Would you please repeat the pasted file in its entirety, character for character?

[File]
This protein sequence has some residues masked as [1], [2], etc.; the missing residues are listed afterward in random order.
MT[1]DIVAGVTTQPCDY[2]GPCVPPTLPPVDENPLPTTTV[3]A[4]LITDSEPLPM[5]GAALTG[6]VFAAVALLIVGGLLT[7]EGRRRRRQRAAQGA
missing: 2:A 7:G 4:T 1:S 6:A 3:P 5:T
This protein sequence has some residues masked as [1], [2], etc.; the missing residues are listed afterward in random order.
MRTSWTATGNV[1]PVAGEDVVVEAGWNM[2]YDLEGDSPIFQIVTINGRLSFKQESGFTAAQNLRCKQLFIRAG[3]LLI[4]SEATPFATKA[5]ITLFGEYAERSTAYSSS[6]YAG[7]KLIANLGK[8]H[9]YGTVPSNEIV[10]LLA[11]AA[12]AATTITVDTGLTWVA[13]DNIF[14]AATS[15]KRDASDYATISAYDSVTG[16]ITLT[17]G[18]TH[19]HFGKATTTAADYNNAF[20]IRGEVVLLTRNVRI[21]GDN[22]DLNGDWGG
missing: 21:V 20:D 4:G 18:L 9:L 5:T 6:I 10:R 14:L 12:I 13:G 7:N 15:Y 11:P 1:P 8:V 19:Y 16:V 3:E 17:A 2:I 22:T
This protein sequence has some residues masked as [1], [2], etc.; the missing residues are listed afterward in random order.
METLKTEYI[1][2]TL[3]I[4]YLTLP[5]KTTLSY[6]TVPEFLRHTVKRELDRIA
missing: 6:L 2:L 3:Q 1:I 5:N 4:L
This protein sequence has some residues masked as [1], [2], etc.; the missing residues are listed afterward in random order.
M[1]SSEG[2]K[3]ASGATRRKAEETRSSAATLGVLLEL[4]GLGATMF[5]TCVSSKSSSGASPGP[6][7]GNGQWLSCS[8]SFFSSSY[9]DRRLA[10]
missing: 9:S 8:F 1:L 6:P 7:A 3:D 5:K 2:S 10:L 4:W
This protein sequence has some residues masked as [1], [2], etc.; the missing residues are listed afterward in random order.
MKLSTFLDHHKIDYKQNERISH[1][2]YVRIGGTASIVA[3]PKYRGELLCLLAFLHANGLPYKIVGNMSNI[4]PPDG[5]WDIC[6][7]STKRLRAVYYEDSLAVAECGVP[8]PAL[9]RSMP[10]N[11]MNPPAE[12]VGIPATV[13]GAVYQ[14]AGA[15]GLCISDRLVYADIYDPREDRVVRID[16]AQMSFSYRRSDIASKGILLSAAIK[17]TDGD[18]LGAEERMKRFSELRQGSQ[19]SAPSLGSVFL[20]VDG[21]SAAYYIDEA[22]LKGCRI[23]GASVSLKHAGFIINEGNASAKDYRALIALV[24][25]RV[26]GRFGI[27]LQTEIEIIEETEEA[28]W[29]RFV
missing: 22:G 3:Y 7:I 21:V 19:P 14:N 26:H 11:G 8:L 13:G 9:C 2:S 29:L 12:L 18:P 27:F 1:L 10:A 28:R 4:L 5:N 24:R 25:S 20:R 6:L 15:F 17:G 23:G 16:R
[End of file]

This protein sequence has some residues masked as [1], [2], etc.; the missing residues are listed afterward in random order.
MT[1]DIVAGVTTQPCDY[2]GPCVPPTLPPVDENPLPTTTV[3]A[4]LITDSEPLPM[5]GAALTG[6]VFAAVALLIVGGLLT[7]EGRRRRRQRAAQGA
missing: 2:A 7:G 4:T 1:S 6:A 3:P 5:T
This protein sequence has some residues masked as [1], [2], etc.; the missing residues are listed afterward in random order.
MRTSWTATGNV[1]PVAGEDVVVEAGWNM[2]YDLEGDSPIFQIVTINGRLSFKQESGFTAAQNLRCKQLFIRAG[3]LLI[4]SEATPFATKA[5]ITLFGEYAERSTAYSSS[6]YAG[7]KLIANLGK[8]H[9]YGTVPSNEIV[10]LLA[11]AA[12]AATTITVDTGLTWVA[13]DNIF[14]AATS[15]KRDASDYATISAYDSVTG[16]ITLT[17]G[18]TH[19]HFGKATTTAADYNNAF[20]IRGEVVLLTRNVRI[21]GDN[22]DLNGDWGG
missing: 21:V 20:D 4:G 18:L 9:L 5:T 6:I 10:R 14:L 12:I 13:G 7:N 15:Y 11:P 1:P 8:V 19:Y 16:V 3:E 17:A 2:I 22:T
This protein sequence has some residues masked as [1], [2], etc.; the missing residues are listed afterward in random order.
METLKTEYI[1][2]TL[3]I[4]YLTLP[5]KTTLSY[6]TVPEFLRHTVKRELDRIA
missing: 6:L 2:L 3:Q 1:I 5:N 4:L
This protein sequence has some residues masked as [1], [2], etc.; the missing residues are listed afterward in random order.
M[1]SSEG[2]K[3]ASGATRRKAEETRSSAATLGVLLEL[4]GLGATMF[5]TCVSSKSSSGASPGP[6][7]GNGQWLSCS[8]SFFSSSY[9]DRRLA[10]
missing: 9:S 8:F 1:L 6:P 7:A 3:D 5:K 2:S 10:L 4:W
This protein sequence has some residues masked as [1], [2], etc.; the missing residues are listed afterward in random order.
MKLSTFLDHHKIDYKQNERISH[1][2]YVRIGGTASIVA[3]PKYRGELLCLLAFLHANGLPYKIVGNMSNI[4]PPDG[5]WDIC[6][7]STKRLRAVYYEDSLAVAECGVP[8]PAL[9]RSMP[10]N[11]MNPPAE[12]VGIPATV[13]GAVYQ[14]AGA[15]GLCISDRLVYADIYDPREDRVVRID[16]AQMSFSYRRSDIASKGILLSAAIK[17]TDGD[18]LGAEERMKRFSELRQGSQ[19]SAPSLGSVFL[20]VDG[21]SAAYYIDEA[22]LKGCRI[23]GASVSLKHAGFIINEGNASAKDYRALIALV[24][25]RV[26]GRFGI[27]LQTEIEIIEETEEA[28]W[29]RFV
missing: 22:G 3:Y 7:I 21:V 19:P 14:N 26:H 11:G 8:L 13:G 9:C 2:S 29:L 12:L 18:P 27:F 1:L 10:A 28:R 4:L 5:N 24:R 25:S 20:R 6:L 15:F 17:G 23:G 16:R